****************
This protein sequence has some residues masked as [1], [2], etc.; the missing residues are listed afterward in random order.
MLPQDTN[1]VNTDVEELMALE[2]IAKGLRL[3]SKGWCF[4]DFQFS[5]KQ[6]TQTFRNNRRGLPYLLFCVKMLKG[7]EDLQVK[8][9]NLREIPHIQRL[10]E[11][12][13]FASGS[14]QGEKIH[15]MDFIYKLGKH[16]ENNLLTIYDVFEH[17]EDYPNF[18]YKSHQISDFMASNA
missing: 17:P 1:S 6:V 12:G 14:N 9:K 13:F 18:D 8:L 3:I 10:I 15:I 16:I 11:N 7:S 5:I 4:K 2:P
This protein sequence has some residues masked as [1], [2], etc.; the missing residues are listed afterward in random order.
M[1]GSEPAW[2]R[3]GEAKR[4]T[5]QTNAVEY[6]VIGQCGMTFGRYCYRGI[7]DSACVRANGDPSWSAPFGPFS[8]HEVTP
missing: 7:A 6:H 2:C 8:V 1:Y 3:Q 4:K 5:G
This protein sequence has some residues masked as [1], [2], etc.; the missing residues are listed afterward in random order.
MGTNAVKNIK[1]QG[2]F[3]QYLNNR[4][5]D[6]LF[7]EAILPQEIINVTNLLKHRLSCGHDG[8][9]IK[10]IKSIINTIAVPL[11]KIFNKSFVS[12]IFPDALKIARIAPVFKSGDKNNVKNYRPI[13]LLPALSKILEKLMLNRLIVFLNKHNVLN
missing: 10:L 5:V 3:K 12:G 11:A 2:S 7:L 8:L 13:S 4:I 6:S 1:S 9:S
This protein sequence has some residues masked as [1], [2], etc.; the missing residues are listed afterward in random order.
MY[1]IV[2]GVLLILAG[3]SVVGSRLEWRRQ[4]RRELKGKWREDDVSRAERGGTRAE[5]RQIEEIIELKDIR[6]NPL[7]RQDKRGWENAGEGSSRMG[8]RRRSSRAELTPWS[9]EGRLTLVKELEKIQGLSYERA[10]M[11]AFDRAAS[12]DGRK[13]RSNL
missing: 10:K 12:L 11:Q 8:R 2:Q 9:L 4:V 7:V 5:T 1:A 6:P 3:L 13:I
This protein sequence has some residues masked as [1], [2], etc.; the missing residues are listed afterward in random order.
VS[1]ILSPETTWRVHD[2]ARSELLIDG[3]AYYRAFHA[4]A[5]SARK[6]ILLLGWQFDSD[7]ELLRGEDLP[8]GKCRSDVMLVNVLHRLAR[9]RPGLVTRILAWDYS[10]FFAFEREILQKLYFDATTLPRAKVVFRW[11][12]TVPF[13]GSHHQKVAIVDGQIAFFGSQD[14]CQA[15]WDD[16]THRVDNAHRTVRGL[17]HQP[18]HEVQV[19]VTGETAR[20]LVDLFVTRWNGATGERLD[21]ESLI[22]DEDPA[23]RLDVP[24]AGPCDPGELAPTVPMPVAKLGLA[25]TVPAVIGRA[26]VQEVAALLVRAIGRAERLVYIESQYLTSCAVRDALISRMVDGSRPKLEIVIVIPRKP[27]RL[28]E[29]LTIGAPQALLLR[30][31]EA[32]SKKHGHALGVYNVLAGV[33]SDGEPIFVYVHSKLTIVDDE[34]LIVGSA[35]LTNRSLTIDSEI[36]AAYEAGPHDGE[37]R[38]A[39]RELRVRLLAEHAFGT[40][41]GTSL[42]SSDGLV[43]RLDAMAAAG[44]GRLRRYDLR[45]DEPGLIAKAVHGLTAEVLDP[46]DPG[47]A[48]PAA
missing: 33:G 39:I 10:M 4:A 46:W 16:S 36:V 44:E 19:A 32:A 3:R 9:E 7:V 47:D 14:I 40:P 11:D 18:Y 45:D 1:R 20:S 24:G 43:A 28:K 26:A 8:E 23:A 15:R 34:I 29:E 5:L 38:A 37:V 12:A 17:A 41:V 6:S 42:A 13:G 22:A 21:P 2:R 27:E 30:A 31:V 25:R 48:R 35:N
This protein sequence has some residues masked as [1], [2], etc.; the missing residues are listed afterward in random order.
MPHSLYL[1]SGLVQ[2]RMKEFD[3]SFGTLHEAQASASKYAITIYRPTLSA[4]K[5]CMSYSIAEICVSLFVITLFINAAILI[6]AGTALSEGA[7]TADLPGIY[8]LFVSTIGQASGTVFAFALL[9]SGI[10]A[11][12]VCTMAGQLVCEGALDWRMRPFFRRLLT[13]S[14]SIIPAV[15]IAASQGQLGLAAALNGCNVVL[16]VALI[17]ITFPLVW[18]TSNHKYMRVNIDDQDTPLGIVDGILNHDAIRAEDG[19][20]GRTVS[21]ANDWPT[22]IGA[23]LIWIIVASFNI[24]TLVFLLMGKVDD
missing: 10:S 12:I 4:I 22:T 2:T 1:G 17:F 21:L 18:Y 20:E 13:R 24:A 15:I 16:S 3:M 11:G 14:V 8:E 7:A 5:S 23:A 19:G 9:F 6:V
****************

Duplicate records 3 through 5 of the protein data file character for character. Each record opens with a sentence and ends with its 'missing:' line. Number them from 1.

This protein sequence has some residues masked as [1], [2], etc.; the missing residues are listed afterward in random order.
MGTNAVKNIK[1]QG[2]F[3]QYLNNR[4][5]D[6]LF[7]EAILPQEIINVTNLLKHRLSCGHDG[8][9]IK[10]IKSIINTIAVPL[11]KIFNKSFVS[12]IFPDALKIARIAPVFKSGDKNNVKNYRPI[13]LLPALSKILEKLMLNRLIVFLNKHNVLN
missing: 10:L 5:V 3:K 12:G 11:A 2:S 7:L 8:L 13:S 4:I 6:S 1:S 9:S
This protein sequence has some residues masked as [1], [2], etc.; the missing residues are listed afterward in random order.
MY[1]IV[2]GVLLILAG[3]SVVGSRLEWRRQ[4]RRELKGKWREDDVSRAERGGTRAE[5]RQIEEIIELKDIR[6]NPL[7]RQDKRGWENAGEGSSRMG[8]RRRSSRAELTPWS[9]EGRLTLVKELEKIQGLSYERA[10]M[11]AFDRAAS[12]DGRK[13]RSNL
missing: 10:K 12:L 11:Q 8:R 2:Q 9:L 4:V 7:V 5:T 1:A 6:P 3:L 13:I
This protein sequence has some residues masked as [1], [2], etc.; the missing residues are listed afterward in random order.
VS[1]ILSPETTWRVHD[2]ARSELLIDG[3]AYYRAFHA[4]A[5]SARK[6]ILLLGWQFDSD[7]ELLRGEDLP[8]GKCRSDVMLVNVLHRLAR[9]RPGLVTRILAWDYS[10]FFAFEREILQKLYFDATTLPRAKVVFRW[11][12]TVPF[13]GSHHQKVAIVDGQIAFFGSQD[14]CQA[15]WDD[16]THRVDNAHRTVRGL[17]HQP[18]HEVQV[19]VTGETAR[20]LVDLFVTRWNGATGERLD[21]ESLI[22]DEDPA[23]RLDVP[24]AGPCDPGELAPTVPMPVAKLGLA[25]TVPAVIGRA[26]VQEVAALLVRAIGRAERLVYIESQYLTSCAVRDALISRMVDGSRPKLEIVIVIPRKP[27]RL[28]E[29]LTIGAPQALLLR[30][31]EA[32]SKKHGHALGVYNVLAGV[33]SDGEPIFVYVHSKLTIVDDE[34]LIVGSA[35]LTNRSLTIDSEI[36]AAYEAGPHDGE[37]R[38]A[39]RELRVRLLAEHAFGT[40][41]GTSL[42]SSDGLV[43]RLDAMAAAG[44]GRLRRYDLR[45]DEPGLIAKAVHGLTAEVLDP[46]DPG[47]A[48]PAA
missing: 33:G 39:I 10:M 4:A 46:W 16:S 36:V 44:E 19:A 32:A 3:R 9:E 7:V 47:D 14:I 40:P 11:D 18:Y 45:D 1:R 20:S 24:G 43:A 28:K 26:A 8:E 23:A 15:R 34:I 29:E 5:L 38:A 37:V 12:A 17:A 41:V 6:S 42:A 13:G 22:A 21:P 2:R 27:E 30:A 31:V 25:R 48:R 35:N